Our mortality is mentioned only in passing, to drive home the point about the value in having lived a virtuous life. Before using at a funeral, perhaps be sure that the deceased was indeed considered a person of virtue.
It’s a brief reading::
The human body is a fleeting thing,
but a virtuous name will never be annihilated.
Have a care for your name,
for it will stand by you
better than precious treasures in the thousands;
The boon of life is for limited days,
but a good name, for days without number.
Verse 11 (the first two lines above) reads like many Old Testament proverbs. Then our biblical sage elaborates a bit with advice for the young. At a funeral, perhaps it is a pragmatic reminder that life is limited. For the Christian the “good name” we most often consider is the name above all other names, the name at which every knee must bend. (Cf. Phil 2:9-10)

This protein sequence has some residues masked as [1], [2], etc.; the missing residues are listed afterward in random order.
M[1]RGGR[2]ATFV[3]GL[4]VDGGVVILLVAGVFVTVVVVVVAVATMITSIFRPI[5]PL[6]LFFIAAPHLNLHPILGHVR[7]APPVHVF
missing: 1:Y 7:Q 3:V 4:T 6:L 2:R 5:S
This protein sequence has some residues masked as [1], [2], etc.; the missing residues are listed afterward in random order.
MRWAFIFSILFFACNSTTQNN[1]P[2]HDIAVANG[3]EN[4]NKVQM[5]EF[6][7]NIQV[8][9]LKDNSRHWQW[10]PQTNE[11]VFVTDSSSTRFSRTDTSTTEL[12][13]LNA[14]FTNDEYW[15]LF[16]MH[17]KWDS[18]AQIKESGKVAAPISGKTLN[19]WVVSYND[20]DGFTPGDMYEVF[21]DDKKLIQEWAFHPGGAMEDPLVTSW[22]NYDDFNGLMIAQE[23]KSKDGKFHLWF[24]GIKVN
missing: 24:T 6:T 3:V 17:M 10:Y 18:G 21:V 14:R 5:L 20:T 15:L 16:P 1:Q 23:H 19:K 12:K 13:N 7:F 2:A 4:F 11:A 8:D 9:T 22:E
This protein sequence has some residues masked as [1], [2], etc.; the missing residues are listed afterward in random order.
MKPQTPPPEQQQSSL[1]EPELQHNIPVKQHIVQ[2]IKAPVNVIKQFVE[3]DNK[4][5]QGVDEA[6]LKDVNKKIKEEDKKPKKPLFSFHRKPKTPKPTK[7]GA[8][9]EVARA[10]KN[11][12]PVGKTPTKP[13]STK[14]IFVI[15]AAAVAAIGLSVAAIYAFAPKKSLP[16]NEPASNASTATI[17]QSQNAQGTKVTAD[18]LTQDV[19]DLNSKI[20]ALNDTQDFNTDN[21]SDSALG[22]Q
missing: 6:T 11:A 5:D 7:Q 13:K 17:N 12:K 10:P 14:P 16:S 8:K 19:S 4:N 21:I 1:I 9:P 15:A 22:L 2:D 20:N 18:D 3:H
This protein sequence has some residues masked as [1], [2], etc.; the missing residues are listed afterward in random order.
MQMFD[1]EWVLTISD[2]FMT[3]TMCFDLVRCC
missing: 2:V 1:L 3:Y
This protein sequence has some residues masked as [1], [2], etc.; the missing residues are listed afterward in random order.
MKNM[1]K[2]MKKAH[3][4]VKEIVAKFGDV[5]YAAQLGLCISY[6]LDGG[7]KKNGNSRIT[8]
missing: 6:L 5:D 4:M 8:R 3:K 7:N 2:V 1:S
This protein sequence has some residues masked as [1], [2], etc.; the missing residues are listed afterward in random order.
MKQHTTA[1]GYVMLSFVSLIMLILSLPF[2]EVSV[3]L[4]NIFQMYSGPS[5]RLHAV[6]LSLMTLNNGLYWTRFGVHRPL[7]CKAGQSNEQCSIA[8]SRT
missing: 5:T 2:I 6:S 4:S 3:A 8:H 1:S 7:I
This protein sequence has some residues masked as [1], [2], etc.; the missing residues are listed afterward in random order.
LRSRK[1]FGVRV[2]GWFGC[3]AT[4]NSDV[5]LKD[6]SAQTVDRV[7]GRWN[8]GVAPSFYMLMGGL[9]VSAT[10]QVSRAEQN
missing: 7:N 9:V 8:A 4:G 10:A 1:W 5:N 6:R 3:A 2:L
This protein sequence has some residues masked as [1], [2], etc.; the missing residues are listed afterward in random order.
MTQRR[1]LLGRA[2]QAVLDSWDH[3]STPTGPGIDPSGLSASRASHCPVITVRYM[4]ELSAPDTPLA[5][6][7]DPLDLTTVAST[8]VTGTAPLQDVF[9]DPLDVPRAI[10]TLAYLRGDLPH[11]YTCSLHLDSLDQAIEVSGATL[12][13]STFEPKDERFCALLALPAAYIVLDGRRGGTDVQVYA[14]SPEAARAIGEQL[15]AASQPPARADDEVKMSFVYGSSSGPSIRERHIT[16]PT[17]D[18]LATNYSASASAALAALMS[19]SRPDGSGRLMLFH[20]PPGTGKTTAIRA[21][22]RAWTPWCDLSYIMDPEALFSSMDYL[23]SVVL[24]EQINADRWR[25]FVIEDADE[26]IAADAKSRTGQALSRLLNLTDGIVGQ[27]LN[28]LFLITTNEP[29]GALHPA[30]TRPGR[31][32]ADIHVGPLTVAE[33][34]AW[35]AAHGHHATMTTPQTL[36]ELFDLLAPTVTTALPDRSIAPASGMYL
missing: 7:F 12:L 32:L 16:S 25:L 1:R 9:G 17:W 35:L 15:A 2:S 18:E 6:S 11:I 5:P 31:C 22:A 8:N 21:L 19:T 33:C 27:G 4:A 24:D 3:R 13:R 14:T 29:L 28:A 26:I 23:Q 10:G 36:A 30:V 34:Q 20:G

And that is worth pondering at the time of death.